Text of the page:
With the ever-changing landscape of taxes, navigating small business tax deductions can feel overwhelming. But when it comes to business travel expenses, there are certain tax breaks you should be aware of to help streamline your filing process and maximize your eligible savings.
This blog post will cover the expenses associated with business trips that may qualify as a deduction so that small business owners can take advantage of their hard work and optimize their annual profit margins.
Here are some important details you need to know before taking your next trip: The threshold for qualifying as traveling away from your tax home or main place of work is if work requires an overnight stay or longer than an ordinary day’s work. All related claims must also satisfy two criteria: they must be necessary and accepted within reason (so no five-star resorts).
Businesses can deduct the cost of travel to and from a temporary assignment, provided it is less than 12 months. Moreover, companies who send employees or owners on trips connected with conventions that benefit their business may take advantage of this deduction, too – remember that special rules apply for those held outside North America.
So, what is a tax home?
Per the IRS, Your tax home is the general area of your main place of business, employment, or post of duty, regardless of where you maintain your family home. Your tax home is the place where you are permanently or indefinitely engaged to work as an employee or self-employed individual.
If you have more than one place of work, take into account the following when determining which is considered your “main” place of business:
- how much time do you generally spend there
- the scale of business activity at each location
- if one source brings in a significantly higher income than the other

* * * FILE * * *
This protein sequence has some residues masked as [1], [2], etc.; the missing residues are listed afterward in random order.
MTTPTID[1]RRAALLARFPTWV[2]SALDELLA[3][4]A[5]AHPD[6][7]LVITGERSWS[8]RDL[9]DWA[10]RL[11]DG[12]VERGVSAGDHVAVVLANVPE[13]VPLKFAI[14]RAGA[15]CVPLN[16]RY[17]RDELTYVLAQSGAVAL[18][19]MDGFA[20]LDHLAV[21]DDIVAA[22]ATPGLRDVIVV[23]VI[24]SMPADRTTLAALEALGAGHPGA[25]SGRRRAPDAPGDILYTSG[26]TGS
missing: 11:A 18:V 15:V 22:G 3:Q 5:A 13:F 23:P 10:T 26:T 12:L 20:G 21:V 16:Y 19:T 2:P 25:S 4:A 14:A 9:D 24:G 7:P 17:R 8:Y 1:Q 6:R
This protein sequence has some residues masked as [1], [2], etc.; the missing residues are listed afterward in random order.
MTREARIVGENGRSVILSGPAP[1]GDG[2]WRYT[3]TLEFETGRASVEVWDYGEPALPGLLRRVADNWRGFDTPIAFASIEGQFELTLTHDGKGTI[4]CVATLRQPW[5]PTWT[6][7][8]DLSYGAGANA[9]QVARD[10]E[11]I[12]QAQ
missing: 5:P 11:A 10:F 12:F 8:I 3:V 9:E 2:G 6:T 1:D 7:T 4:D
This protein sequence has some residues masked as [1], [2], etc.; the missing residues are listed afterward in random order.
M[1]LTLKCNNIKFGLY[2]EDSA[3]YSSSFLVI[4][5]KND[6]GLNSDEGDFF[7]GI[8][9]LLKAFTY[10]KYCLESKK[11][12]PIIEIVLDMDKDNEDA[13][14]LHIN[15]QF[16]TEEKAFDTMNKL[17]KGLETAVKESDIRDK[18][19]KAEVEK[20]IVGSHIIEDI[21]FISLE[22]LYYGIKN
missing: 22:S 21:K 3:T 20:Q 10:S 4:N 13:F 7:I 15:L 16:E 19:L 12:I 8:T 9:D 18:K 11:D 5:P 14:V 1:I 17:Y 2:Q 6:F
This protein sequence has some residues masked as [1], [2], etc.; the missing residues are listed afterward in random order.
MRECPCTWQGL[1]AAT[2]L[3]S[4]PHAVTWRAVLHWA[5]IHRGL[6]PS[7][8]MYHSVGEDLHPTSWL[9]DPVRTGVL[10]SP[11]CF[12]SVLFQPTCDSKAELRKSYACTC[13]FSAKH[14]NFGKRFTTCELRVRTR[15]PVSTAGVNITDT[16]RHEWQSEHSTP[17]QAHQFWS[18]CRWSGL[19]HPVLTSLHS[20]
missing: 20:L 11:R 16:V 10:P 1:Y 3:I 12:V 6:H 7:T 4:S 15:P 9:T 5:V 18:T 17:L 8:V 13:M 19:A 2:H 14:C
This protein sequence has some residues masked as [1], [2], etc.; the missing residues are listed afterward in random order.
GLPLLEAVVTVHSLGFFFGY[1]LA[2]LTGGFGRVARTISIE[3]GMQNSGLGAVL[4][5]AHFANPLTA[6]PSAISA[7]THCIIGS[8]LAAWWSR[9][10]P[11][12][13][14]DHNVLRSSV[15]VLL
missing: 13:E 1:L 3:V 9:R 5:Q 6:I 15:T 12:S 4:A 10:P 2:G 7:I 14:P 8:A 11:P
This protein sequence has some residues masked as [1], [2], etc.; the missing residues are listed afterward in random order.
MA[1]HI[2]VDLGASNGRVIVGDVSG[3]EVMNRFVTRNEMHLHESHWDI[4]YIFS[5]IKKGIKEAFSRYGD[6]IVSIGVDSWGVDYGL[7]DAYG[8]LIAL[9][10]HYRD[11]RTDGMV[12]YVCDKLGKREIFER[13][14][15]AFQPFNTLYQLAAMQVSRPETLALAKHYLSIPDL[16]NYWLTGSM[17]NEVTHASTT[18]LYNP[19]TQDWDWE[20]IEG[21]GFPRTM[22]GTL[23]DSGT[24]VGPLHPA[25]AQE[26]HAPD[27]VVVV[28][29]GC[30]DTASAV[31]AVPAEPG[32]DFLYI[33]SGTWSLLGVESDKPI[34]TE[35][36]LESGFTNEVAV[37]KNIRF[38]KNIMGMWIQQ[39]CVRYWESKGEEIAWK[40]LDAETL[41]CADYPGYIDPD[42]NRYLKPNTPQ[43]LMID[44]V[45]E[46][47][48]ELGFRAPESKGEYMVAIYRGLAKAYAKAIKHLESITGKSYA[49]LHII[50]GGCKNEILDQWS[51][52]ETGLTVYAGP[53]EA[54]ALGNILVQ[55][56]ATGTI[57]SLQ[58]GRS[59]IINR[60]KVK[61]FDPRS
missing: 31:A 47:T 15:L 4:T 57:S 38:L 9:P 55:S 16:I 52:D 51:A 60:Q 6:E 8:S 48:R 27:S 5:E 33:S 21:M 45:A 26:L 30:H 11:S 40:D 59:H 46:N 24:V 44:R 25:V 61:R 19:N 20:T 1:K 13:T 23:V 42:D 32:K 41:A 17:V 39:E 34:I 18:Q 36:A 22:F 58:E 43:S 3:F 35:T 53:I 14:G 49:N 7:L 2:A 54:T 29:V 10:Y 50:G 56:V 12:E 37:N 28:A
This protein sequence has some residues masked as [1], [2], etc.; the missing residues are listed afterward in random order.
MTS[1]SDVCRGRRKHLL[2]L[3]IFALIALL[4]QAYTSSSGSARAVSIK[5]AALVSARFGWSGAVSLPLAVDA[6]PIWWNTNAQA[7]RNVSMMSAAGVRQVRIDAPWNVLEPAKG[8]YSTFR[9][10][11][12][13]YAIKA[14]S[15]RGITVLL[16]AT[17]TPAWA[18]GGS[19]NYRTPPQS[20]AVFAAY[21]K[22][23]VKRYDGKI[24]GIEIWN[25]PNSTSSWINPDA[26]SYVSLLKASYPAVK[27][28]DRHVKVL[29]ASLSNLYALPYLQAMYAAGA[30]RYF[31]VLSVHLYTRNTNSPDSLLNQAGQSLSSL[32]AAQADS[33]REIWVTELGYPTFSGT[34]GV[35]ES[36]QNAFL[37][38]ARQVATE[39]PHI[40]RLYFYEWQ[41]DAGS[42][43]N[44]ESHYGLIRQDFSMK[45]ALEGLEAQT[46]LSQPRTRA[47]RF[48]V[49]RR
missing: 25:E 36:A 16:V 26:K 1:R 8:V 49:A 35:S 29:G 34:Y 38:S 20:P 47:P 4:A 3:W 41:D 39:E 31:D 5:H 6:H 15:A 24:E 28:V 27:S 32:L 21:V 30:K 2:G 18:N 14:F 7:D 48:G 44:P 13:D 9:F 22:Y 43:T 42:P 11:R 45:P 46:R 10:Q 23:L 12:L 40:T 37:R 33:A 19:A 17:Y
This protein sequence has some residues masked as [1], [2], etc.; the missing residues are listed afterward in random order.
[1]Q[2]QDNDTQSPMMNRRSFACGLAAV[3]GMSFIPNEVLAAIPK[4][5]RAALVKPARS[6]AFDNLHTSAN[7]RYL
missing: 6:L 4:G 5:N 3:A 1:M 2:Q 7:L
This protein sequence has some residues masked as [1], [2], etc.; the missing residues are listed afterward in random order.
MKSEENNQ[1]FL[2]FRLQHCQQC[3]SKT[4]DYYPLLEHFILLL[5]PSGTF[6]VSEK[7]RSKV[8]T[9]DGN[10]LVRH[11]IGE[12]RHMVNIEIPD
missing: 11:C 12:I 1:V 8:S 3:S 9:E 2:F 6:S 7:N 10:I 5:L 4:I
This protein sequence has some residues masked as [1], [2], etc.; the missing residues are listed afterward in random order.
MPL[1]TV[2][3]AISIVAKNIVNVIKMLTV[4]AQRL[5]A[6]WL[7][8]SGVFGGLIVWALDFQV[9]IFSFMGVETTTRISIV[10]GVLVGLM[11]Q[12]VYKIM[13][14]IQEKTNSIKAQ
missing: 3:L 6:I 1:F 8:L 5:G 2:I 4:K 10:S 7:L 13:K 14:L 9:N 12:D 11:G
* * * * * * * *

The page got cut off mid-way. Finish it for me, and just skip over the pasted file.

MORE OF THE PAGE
If you need further help to identify your tax home, check out the IRS Publication 463 (2022), Travel, Gift, and Car Expenses.
Now that we have established what qualifies as business travel, let’s look at deductible business expenses. They include:
- Travel by airplane, train, bus or car between your home and your business destination
- Fares for taxis or other types of transportation between an airport or train station and a hotel, or from a hotel to a work location
- Shipping of baggage and sample or display material between regular and temporary work locations
- Using a personally owned car for business
- Lodging and meals
- Dry cleaning and laundry
- Business calls and communication
- Tips paid for services related to any of these expenses
- Other similar ordinary and necessary expenses related to the business travel
One quick word about the importance of recordkeeping:
Well-organized tax records are the key to a successful tax season. Keeping good records such as receipts, checks, and other documents can provide the necessary backup for deductions.
Business trips can be a significant cost for any small business owner. Still, taking advantage of the tax deduction regulations that apply can be a great way to save money on travel expenses. By optimizing your return on investments via business trips, you’ll be able to manage your assets better and achieve success in this ever-changing economy. For additional insight regarding business trip deductions, please contact us with any questions.